But in early May of that year, Dad died in a car accident. That’s what Linda had meant. The black spot for her was so obvious, but for me Dad’s death distracted me from the blackness caused by the tethering. I still don’t know much of the details about that. I hid myself from it. I didn’t want to know and I was pretty damn low. So was Mum. All of her plans out of the window. She was going to try to sell the store, but I said I would work as much as I could to keep it afloat. There was a local family, the Whites, who circled my mum like sharks. Their modus operandi was to take advantage of local businesses, offering them a paltry sum of money for their business and dressing it up to look as though they were offering them the world.
I didn’t want anything to do with the Whites, so I kept on working. I dropped out of school in order to work full time. Mum and I met with the accountant on my 18th birthday, and I became a director of the company. I left school with no A Levels. No A Levels meant no university, which shut off my main route out of Lowton, the tether cracking like a whip. It wasn’t until maybe three or four years later, when my friends from school started to graduate from university, that I realised that my chances of university had probably passed, and by that stage, I didn’t really care. University seemed to be a lot of drinking and a lot of pointless essays. And I did plenty of the former in Lowton without needing to waste my time with the latter.
Then the tethers acts flashed in front of my eyes. In my early twenties, I started to date a girl, Chloe, who worked in town, but was from Leeds and wanted to move back there. Chloe and I were both very superficial. And I remember vividly the day that I knew she would break up with me. I was in the shower, and when I applied shampoo, huge clumps of my hair fell out. My hairline had not even been receding, but the majority of my hair fell out in one morning. The night before, Chloe and I had looked at some estate agent brochures for flats in Leeds. When I got out of the shower, I decided I had to shave my head. I distanced myself from Chloe, to see if my hair would grow back, but of course it didn’t. She finally got hold of me a couple of weeks later. She was angry that I had dodged her for the past fortnight, and when she saw my hair, she lost her shit. We finished our relationship over text that weekend.
The weight gain crept up on me. My exercise reduced until it stopped completely, and my diet worsened. Eventually, I only slept with women that were going to be in Lowton for the rest of their lives. If I chased a woman that looked like she might leave town, something would happen to end it. She’d cheat or I’d sabotage. Though, now, I realise it was the tether sabotaging me. As my twenties gave way to my thirties, I realised I looked like the rest of the Lowton lifers; overweight, bald, and what hair that did grow through was grey.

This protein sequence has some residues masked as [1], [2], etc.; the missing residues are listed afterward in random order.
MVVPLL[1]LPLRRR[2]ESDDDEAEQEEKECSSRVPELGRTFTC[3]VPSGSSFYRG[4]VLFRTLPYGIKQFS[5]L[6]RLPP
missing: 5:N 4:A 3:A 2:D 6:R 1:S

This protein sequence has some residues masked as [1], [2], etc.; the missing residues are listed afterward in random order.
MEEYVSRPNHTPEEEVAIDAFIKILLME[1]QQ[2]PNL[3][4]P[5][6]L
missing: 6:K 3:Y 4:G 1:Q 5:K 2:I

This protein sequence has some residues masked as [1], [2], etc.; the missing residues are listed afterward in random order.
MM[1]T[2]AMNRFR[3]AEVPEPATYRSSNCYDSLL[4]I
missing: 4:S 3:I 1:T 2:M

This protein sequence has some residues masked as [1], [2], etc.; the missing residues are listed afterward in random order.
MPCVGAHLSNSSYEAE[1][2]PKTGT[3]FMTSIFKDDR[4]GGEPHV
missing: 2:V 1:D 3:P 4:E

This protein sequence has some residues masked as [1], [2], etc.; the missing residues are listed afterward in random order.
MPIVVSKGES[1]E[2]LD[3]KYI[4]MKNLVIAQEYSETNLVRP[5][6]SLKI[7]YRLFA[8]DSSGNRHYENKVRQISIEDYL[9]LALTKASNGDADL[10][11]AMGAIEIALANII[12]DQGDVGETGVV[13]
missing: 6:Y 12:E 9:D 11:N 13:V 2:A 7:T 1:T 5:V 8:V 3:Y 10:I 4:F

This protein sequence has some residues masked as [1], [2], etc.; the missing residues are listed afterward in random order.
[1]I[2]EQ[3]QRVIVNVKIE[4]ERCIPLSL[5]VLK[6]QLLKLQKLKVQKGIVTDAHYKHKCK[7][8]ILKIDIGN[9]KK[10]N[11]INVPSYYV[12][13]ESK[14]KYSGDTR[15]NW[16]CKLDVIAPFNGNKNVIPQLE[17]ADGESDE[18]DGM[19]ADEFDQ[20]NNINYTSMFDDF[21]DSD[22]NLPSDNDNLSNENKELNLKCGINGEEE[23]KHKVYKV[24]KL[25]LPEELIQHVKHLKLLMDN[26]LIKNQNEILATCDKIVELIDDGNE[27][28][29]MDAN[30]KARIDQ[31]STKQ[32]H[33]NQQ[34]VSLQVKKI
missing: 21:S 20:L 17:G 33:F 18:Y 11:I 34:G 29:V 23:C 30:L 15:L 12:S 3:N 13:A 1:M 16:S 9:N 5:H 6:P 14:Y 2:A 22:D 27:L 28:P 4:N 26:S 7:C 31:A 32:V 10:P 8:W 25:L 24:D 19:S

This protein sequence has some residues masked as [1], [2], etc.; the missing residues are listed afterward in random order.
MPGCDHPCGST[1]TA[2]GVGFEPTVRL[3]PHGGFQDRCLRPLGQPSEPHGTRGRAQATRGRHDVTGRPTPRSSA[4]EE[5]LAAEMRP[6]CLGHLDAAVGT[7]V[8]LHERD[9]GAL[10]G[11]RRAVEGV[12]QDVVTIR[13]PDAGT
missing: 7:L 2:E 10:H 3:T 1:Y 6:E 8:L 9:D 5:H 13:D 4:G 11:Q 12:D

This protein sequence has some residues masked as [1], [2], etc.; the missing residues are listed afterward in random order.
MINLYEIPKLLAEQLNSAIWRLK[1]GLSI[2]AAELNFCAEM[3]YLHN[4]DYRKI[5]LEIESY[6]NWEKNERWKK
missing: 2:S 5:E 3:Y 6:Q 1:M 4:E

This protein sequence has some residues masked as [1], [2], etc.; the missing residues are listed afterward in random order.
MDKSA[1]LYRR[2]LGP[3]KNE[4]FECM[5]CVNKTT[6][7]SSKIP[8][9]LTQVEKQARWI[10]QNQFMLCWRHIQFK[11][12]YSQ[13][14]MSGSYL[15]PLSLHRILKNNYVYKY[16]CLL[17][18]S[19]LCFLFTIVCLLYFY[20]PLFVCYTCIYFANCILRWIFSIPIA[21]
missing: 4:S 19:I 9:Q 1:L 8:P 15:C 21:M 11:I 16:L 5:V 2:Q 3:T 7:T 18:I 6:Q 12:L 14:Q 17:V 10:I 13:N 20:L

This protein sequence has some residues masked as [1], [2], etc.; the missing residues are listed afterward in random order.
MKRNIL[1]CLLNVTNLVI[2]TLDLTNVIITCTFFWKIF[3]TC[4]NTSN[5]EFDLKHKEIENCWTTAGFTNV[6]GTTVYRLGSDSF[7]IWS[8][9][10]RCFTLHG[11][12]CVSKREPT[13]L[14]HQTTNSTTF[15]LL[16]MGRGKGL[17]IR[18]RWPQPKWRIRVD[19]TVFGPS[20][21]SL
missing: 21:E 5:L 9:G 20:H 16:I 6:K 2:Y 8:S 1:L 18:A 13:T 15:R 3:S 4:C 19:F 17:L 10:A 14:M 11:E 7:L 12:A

My mum and I managed to establish the store, in town though. We moved to larger premises and our reputation grew. We were successful enough to drive a couple of the national supermarkets out of town. Around this time, I was hankering for something a bit different, even if it was just to get out of Lowton for a few months and do a bit of travelling. My mum didn’t begrudge me that. I’d looked at places I wanted to go, and we’d lined up a temporary replacement for me, John, who might migrate into being a manager when I returned. If I returned.
But of course, the tether wouldn’t allow me to leave. The doctor gave Mum the bad news, cancer. She died about two weeks after the diagnosis. That was a gut punch to me. I cancelled my plans to travel, and kept on working through the grief. John did come onboard, and he helped me immensely, as did our other employees. My mum left me the house, and I still live their now. I still sleep in my box room at the back of the house. I still haven’t fully cleared through their stuff. I tried to do it one day, but when I opened my mum’s wardrobe, her smell wafted out, and it was as if I’d smelled a ghost. I couldn’t so much as open their bedroom door for a fortnight. I still don’t see it as my house. It’s my home, sure, but it’s my parents’ house. And I don’t think I can let it go out of the family, not that easily. That might be the tether making me stay put though.
And maybe that’s why I’m still at the store. The White’s circled again when Mum died. They tried to flash cash in front of me, but I didn’t want them to have the store. Our name is on the hoarding outside the store, and that is another thing that keeps me connected to my parents. And connected to Lowton.
When I wake up, Linda is leaving. It’s the last time I ever see her. I head to the store with a headache and a dark cloud. I’m not working but I need some supplies.
Extract from the Lowton Gazette, 20th June edition.
‘Local Shop Owner Found Dead in Lowton’
Tim O’Meara, lifelong Lowton resident and local shop owner, has died.
The 41-year-old was educated at Lowton High School, where he was Head Boy in his first year of A Level study. He left school to help run the much-loved family shop and had ran it for over two decades, prior to his death.
Yorkshire Police was called to an address in Shackle Lane, Lowton, at around 14:00 GMT to reports a man had died suddenly, a spokesman from the force said.
The spokesman said that the force was not treating the death, reported on Sunday, as suspicious.